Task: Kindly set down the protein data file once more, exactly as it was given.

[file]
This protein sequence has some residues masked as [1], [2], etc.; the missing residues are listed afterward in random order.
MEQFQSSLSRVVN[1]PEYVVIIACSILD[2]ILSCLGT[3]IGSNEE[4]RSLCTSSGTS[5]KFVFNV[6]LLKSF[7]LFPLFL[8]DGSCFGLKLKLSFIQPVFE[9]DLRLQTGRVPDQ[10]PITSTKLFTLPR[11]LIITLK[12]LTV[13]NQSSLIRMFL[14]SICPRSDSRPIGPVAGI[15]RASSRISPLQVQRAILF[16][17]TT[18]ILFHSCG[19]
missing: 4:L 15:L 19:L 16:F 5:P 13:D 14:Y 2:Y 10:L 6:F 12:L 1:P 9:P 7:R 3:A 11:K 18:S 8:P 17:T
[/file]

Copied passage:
This protein sequence has some residues masked as [1], [2], etc.; the missing residues are listed afterward in random order.
MEQFQSSLSRVVN[1]PEYVVIIACSILD[2]ILSCLGT[3]IGSNEE[4]RSLCTSSGTS[5]KFVFNV[6]LLKSF[7]LFPLFL[8]DGSCFGLKLKLSFIQPVFE[9]DLRLQTGRVPDQ[10]PITSTKLFTLPR[11]LIITLK[12]LTV[13]NQSSLIRMFL[14]SICPRSDSRPIGPVAGI[15]RASSRISPLQVQRAILF[16][17]TT[18]ILFHSCG[19]
missing: 4:L 15:L 19:L 16:F 5:P 13:D 14:Y 2:Y 10:L 6:F 12:L 1:P 9:P 7:R 3:A 11:K 18:S 8:P 17:T